And that's the long and the short of it! Finger's crossed you'll see reviews up in the next week or so for the only outstanding title from last month, Hangman's Daughter and another for The Fever Series by Karen Moning (don't think I'll split this one into multiple reviews... nope... no I won't do it).

Enough of the excuses though. Here are the four titles I know I'm going to be churning through over the next thirty days:
  1. 'Daughter of Smoke and Bone' by Laini Taylor
  2. 'The Casual Vacancy' by J.K. Rowling
  3. 'Red Rain' by R.L. Stine
  4. 'Something from the Nightside' by Simon R. Green
A bit of a departure from the Y.A. that's been hogging up my time for the last... oh... three months now and I'm excited to take a bit of a break from it to be honest.

*Fun fact: The first time I picked up a Southern Vampire Mystery I literally got through all ten books over the course of seven days. No - I don't just sit at home all day and read thank-you-very-much. I've got bills to pay and a full time job to do it. But thinking about it now... I'm not sure that I slept much that week.

Thursday, September 13, 2012

'Madly' (Madly #1) by M. Leighton

Before sitting down to 'Madly' book #1 in the aptly named Madly series by M. Leighton I'd absolutely no idea what it was about but a friend recommended it, and, if you've been around these parts for any length of time, I'll read just about anything that someone throws in my general direction. This title about Madly James and her world steeped in fairy tale lore is no exception.

At first, two things struck me. The cover being the first. Now I know what you're thinking - this is a book review, not a cover review. Don't worry, I'm not an artist or outragouesly talented marketer so I won't spend too long on it - but the cover turned me off.  Too me it looked cheap, more like a manga cover than any serious fiction I'd ever picked up. The second was how short it was. Only one hundred pages? I thought - well, if I didn't like it than at least it would be an extremely short term commitment.

While I still pretty much hate the cover art, this is a good lesson in putting covers aside and reading the material before passing judgement. Even more impressive was that I got to the last page of this fast paced introductory novella in just under an hour and was disappointed that I'd need to get my hands on the next volume to keep going.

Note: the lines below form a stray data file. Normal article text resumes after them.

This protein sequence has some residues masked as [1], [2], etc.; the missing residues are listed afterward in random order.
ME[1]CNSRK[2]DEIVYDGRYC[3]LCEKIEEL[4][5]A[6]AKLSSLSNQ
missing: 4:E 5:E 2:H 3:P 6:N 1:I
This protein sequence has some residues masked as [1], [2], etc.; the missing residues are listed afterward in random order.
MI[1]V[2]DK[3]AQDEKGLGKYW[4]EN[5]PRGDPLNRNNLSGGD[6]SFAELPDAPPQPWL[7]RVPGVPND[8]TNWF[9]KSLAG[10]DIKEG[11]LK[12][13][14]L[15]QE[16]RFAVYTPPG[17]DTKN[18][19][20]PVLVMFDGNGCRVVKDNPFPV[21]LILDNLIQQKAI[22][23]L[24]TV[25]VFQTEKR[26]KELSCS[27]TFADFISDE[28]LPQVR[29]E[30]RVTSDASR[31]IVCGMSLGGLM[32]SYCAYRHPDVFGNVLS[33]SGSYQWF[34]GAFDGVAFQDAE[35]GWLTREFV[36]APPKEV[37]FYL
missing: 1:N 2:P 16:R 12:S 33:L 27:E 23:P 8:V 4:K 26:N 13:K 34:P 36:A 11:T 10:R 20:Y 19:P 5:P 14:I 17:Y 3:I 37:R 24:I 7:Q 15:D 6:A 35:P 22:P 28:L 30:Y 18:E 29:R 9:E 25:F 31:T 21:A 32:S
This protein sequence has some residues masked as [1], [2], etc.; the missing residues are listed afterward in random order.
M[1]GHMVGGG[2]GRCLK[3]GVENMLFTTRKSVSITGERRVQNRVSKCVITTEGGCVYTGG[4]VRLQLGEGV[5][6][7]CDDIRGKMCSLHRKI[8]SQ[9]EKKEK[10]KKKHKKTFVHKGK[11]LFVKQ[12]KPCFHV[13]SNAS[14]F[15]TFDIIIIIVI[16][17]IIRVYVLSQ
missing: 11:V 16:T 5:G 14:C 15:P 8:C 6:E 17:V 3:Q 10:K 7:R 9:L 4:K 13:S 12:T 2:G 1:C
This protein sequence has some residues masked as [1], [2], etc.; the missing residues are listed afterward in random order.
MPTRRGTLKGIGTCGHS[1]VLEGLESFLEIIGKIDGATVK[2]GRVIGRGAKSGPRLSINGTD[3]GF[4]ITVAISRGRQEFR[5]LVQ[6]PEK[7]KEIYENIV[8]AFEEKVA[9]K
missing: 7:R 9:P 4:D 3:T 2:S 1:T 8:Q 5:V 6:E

Will I pick up Madly & Wolfhardt (Madly, #2)? Most likely, equally terrible cover and all.

Should you pick up 'Madly'? Well - if you've burned yourself out on young adult fantasy romance then I'd probably steer clear for now. But if you can get past the cover and want to read something in this genre that isn't about vampires or werewolves you've got the green light - just do yourself a favor and make sure to have book two queued up and ready to go! 

Friday, August 31, 2012

'The Seed' by Ania Ahlborn

'The Seed' by Ania Ahlborn is the first paranormal horror fiction I've read in a long, long time. How long you ask? Well, the last time I remember being so scared that I had an internal battle with myself every time I turned a page was back some time before high school when I spent a summer chewing through all the King I could get my hands on. As a rule I'm more drawn to the Sci-fi end of the spectrum.

But for whatever reason this one, about a family man named Jack and his realization that the demons from his past are coming back out to play, caught my eye on a Kindle ad and for only a few dollars... well I decided to give it a spin. Knowing that this isn't my genre of choice, maybe the following should be taken with an ample does of salt.
Generally the book had a slow, methodical pace, especially as the story hit about mid-stride. Understandably, if the author had hit the gas and steered a little straighter through the middle then a good chunk of the drama would have been compromised. Still, the imagery in the first third and last third of the book made the read rewarding.

However, throughout the middle third I found myself wishing for substantially more 'meatiness'. There were some awesome opportunities for showcasing really bizarre, head-spinning, demonic possession-y stuff would have made the entire novel less "bumper-cars" more "roller coaster" (if that makes any sense.) I also have a feeling that if I had children then this one would have struck a deeper nerve then it ultimately ended up doing.